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Germany Bans Two Organizations for Holocaust Denial

German Interior Minister Wolfgang Schaeuble shut down two far-right organizations on grounds that they deny the Holocaust took place.

Man with black combat boots

Germany banned several extremist organizations

The minister accused the groups of being "reservoirs of organized Holocaust deniers" who distribute anti-Semitic propaganda and praise the Nazis over the Internet.

Authorities raided 30 locations looking for evidence early on Wednesday, May 7, taking evidence with them, a statement from Schaeuble said.

"Rightwing extremism has many faces, among them young neo-Nazis and similarly old Nazis," Schaeuble said. "They have in common their rejection of our free democratic principles."

Groups harbor racists

Collegium Humanum (CH) and its subsidiary organization, Bauernhilfe (Aid to Farmers), were the two groups identified by the Interior Ministry. The CH was founded in the 1960s and has long been monitored by domestic security services.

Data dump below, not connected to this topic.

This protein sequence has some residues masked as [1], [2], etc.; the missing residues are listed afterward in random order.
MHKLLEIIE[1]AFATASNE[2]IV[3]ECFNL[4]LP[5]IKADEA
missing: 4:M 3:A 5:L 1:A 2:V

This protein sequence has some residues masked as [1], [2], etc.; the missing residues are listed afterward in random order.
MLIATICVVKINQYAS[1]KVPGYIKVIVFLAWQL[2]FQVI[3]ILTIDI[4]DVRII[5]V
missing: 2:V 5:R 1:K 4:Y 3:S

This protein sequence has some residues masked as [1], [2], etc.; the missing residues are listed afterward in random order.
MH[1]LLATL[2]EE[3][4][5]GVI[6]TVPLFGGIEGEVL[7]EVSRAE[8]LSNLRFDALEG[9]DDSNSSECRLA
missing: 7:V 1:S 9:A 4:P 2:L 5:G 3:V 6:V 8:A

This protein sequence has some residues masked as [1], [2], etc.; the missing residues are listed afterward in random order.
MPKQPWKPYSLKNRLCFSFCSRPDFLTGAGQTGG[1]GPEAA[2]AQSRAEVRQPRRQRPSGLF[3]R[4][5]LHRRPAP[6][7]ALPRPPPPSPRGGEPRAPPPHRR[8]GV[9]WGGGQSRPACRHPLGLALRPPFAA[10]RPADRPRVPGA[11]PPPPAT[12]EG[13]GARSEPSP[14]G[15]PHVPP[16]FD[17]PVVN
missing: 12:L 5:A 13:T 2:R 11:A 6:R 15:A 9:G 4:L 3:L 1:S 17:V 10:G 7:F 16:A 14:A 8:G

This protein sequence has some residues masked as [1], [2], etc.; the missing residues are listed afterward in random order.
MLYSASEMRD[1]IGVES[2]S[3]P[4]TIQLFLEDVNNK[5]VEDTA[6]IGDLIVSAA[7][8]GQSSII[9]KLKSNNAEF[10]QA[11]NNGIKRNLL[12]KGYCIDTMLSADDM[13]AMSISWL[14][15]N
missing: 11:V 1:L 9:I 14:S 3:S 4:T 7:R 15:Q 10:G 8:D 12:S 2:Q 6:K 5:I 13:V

A third related group, the VRBHV, was described as working to "rehabilitate those persecuted for denying the Holocaust."

They have their bases in the western German states of North Rhine-Westphalia, Lower Saxony and Hesse.

Members accused of inciting hatred

The state was obliged to use its powers, as these "moral arsonists" were the breeding ground for racist violence, Schaeuble said.

German law prohibits inciting hatred or denying the atrocities committed by Nazis, which include the murder of six million Jews in Europe during World War II. Germany led a push within Europe to pass legislation which made inciting racism and xenophobia a crime throughout its 27 member states.

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